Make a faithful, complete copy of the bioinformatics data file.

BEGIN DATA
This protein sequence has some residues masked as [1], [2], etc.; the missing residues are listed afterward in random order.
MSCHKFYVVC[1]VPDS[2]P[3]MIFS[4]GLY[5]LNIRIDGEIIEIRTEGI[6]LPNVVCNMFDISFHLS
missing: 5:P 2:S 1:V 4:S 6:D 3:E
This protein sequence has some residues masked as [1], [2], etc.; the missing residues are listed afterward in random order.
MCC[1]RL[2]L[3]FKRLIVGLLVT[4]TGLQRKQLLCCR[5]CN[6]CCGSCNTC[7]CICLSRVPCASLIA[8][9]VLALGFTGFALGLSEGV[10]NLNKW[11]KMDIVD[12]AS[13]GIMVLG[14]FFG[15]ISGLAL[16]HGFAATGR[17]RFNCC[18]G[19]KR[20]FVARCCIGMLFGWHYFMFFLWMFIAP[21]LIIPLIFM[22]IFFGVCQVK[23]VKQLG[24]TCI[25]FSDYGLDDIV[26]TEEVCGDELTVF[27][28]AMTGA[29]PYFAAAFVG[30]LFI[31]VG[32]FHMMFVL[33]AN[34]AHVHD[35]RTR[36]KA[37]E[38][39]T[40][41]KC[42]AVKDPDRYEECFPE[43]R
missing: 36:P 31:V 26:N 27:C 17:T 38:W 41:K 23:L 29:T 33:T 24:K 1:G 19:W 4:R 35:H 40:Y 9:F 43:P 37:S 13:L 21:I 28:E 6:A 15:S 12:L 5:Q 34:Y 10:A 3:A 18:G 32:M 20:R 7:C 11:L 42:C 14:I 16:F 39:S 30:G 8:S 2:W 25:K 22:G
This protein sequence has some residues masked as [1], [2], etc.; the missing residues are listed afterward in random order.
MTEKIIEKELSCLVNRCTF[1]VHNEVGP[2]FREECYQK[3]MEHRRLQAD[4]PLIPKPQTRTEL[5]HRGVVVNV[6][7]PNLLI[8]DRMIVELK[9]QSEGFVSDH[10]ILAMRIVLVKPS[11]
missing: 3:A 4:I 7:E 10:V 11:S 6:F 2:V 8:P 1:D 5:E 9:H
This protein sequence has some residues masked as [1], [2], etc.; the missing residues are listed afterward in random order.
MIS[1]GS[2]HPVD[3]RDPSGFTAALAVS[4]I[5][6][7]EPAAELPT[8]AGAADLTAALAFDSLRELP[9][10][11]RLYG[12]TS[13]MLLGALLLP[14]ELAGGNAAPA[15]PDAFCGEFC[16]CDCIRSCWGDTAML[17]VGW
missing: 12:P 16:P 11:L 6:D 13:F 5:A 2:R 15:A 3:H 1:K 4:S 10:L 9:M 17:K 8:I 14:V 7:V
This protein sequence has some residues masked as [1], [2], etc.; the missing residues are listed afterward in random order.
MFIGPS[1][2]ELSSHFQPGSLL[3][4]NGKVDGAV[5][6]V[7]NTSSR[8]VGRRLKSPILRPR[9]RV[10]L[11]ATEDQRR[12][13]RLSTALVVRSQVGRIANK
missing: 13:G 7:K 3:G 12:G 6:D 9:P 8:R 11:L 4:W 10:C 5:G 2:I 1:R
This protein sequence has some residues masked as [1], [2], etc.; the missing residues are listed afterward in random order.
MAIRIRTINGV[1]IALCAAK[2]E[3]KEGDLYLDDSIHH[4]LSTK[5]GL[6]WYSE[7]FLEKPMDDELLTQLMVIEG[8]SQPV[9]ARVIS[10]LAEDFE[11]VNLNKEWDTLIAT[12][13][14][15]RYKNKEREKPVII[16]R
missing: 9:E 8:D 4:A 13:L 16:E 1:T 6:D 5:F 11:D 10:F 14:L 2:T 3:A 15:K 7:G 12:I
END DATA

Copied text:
This protein sequence has some residues masked as [1], [2], etc.; the missing residues are listed afterward in random order.
MSCHKFYVVC[1]VPDS[2]P[3]MIFS[4]GLY[5]LNIRIDGEIIEIRTEGI[6]LPNVVCNMFDISFHLS
missing: 5:P 2:S 1:V 4:S 6:D 3:E
This protein sequence has some residues masked as [1], [2], etc.; the missing residues are listed afterward in random order.
MCC[1]RL[2]L[3]FKRLIVGLLVT[4]TGLQRKQLLCCR[5]CN[6]CCGSCNTC[7]CICLSRVPCASLIA[8][9]VLALGFTGFALGLSEGV[10]NLNKW[11]KMDIVD[12]AS[13]GIMVLG[14]FFG[15]ISGLAL[16]HGFAATGR[17]RFNCC[18]G[19]KR[20]FVARCCIGMLFGWHYFMFFLWMFIAP[21]LIIPLIFM[22]IFFGVCQVK[23]VKQLG[24]TCI[25]FSDYGLDDIV[26]TEEVCGDELTVF[27][28]AMTGA[29]PYFAAAFVG[30]LFI[31]VG[32]FHMMFVL[33]AN[34]AHVHD[35]RTR[36]KA[37]E[38][39]T[40][41]KC[42]AVKDPDRYEECFPE[43]R
missing: 36:P 31:V 26:N 27:C 17:T 38:W 41:K 23:L 29:T 33:T 24:K 1:G 19:W 4:R 35:H 40:Y 9:F 43:P 37:S 13:L 21:I 28:E 6:A 15:S 12:L 5:Q 34:Y 10:A 3:A 18:G 32:M 20:R 7:C 11:L 42:C 14:I 16:F 39:S 30:G 8:S 2:W 25:K 22:G
This protein sequence has some residues masked as [1], [2], etc.; the missing residues are listed afterward in random order.
MTEKIIEKELSCLVNRCTF[1]VHNEVGP[2]FREECYQK[3]MEHRRLQAD[4]PLIPKPQTRTEL[5]HRGVVVNV[6][7]PNLLI[8]DRMIVELK[9]QSEGFVSDH[10]ILAMRIVLVKPS[11]
missing: 3:A 4:I 7:E 10:V 11:S 6:F 2:V 8:P 1:D 5:E 9:H
This protein sequence has some residues masked as [1], [2], etc.; the missing residues are listed afterward in random order.
MIS[1]GS[2]HPVD[3]RDPSGFTAALAVS[4]I[5][6][7]EPAAELPT[8]AGAADLTAALAFDSLRELP[9][10][11]RLYG[12]TS[13]MLLGALLLP[14]ELAGGNAAPA[15]PDAFCGEFC[16]CDCIRSCWGDTAML[17]VGW
missing: 12:P 16:P 11:L 6:D 13:F 5:A 2:R 15:A 3:H 1:K 4:S 10:L 9:M 17:K 8:I 14:V 7:V
This protein sequence has some residues masked as [1], [2], etc.; the missing residues are listed afterward in random order.
MFIGPS[1][2]ELSSHFQPGSLL[3][4]NGKVDGAV[5][6]V[7]NTSSR[8]VGRRLKSPILRPR[9]RV[10]L[11]ATEDQRR[12][13]RLSTALVVRSQVGRIANK
missing: 13:G 7:K 3:G 12:G 6:D 9:P 8:R 11:L 4:W 10:C 5:G 2:I 1:R
This protein sequence has some residues masked as [1], [2], etc.; the missing residues are listed afterward in random order.
MAIRIRTINGV[1]IALCAAK[2]E[3]KEGDLYLDDSIHH[4]LSTK[5]GL[6]WYSE[7]FLEKPMDDELLTQLMVIEG[8]SQPV[9]ARVIS[10]LAEDFE[11]VNLNKEWDTLIAT[12][13][14][15]RYKNKEREKPVII[16]R
missing: 9:E 8:D 4:A 13:L 16:E 1:T 6:D 5:F 11:D 10:F 14:L 2:T 3:A 15:K 7:G 12:I